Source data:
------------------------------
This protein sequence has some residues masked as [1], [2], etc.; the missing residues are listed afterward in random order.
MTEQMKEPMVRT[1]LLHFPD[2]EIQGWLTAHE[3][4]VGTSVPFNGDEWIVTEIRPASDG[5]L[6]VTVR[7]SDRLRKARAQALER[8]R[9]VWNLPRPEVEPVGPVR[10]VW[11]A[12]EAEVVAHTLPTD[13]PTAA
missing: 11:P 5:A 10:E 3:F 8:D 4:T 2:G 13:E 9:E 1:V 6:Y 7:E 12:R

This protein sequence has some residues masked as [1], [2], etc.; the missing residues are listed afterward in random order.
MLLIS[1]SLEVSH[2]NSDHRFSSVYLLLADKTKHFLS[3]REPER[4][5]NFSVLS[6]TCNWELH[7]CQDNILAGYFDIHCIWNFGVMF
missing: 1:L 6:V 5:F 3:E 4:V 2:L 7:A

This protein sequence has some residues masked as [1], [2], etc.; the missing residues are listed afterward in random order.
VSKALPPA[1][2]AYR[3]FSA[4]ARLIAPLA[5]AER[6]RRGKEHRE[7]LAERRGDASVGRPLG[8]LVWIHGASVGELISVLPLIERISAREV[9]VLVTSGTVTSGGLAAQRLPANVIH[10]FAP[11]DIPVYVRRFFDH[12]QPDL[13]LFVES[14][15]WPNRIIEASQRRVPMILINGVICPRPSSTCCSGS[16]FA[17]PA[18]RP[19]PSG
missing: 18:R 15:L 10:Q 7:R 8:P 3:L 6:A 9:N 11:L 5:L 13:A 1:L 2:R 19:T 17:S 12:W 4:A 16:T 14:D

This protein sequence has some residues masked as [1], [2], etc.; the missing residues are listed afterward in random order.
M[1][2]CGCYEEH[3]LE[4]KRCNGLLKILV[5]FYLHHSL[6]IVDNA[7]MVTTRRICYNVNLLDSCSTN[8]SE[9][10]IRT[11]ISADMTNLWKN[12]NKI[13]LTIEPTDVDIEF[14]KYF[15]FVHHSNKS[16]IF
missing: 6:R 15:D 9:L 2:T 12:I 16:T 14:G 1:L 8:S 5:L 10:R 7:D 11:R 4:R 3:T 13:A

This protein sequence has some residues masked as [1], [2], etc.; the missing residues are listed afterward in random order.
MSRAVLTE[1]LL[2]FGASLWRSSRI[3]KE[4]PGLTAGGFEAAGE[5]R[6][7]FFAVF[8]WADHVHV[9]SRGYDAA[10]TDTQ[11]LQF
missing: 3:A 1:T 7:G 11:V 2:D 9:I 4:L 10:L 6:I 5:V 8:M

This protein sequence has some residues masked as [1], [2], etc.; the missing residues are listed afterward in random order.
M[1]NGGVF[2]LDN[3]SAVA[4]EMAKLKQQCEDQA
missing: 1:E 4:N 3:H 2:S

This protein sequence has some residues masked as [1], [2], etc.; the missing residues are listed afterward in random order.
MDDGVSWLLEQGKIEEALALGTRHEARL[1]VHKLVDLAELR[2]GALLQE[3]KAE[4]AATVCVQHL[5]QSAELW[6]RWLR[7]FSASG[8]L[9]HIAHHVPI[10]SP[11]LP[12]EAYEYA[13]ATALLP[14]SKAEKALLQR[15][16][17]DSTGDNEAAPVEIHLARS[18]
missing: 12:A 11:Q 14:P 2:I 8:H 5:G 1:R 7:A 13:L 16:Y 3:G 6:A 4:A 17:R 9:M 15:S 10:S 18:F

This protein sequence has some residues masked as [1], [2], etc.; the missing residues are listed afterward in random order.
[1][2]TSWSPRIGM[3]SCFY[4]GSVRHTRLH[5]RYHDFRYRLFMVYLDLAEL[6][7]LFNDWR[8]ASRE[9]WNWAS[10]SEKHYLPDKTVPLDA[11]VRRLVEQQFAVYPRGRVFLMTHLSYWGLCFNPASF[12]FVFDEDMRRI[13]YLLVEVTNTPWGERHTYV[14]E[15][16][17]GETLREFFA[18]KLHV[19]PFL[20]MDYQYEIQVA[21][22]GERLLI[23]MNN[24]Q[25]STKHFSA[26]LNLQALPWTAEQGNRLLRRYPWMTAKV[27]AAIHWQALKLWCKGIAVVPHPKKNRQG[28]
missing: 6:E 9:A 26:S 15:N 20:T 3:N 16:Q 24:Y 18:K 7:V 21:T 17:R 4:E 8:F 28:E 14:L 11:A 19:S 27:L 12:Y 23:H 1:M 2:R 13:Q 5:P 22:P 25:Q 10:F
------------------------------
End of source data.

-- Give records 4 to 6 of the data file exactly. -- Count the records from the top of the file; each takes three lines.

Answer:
This protein sequence has some residues masked as [1], [2], etc.; the missing residues are listed afterward in random order.
M[1][2]CGCYEEH[3]LE[4]KRCNGLLKILV[5]FYLHHSL[6]IVDNA[7]MVTTRRICYNVNLLDSCSTN[8]SE[9][10]IRT[11]ISADMTNLWKN[12]NKI[13]LTIEPTDVDIEF[14]KYF[15]FVHHSNKS[16]IF
missing: 6:R 15:D 9:L 2:T 12:I 16:T 14:G 1:L 8:S 5:L 10:R 7:D 11:R 4:R 3:T 13:A

This protein sequence has some residues masked as [1], [2], etc.; the missing residues are listed afterward in random order.
MSRAVLTE[1]LL[2]FGASLWRSSRI[3]KE[4]PGLTAGGFEAAGE[5]R[6][7]FFAVF[8]WADHVHV[9]SRGYDAA[10]TDTQ[11]LQF
missing: 3:A 1:T 7:G 11:V 2:D 9:I 4:L 10:L 6:I 5:V 8:M

This protein sequence has some residues masked as [1], [2], etc.; the missing residues are listed afterward in random order.
M[1]NGGVF[2]LDN[3]SAVA[4]EMAKLKQQCEDQA
missing: 1:E 4:N 3:H 2:S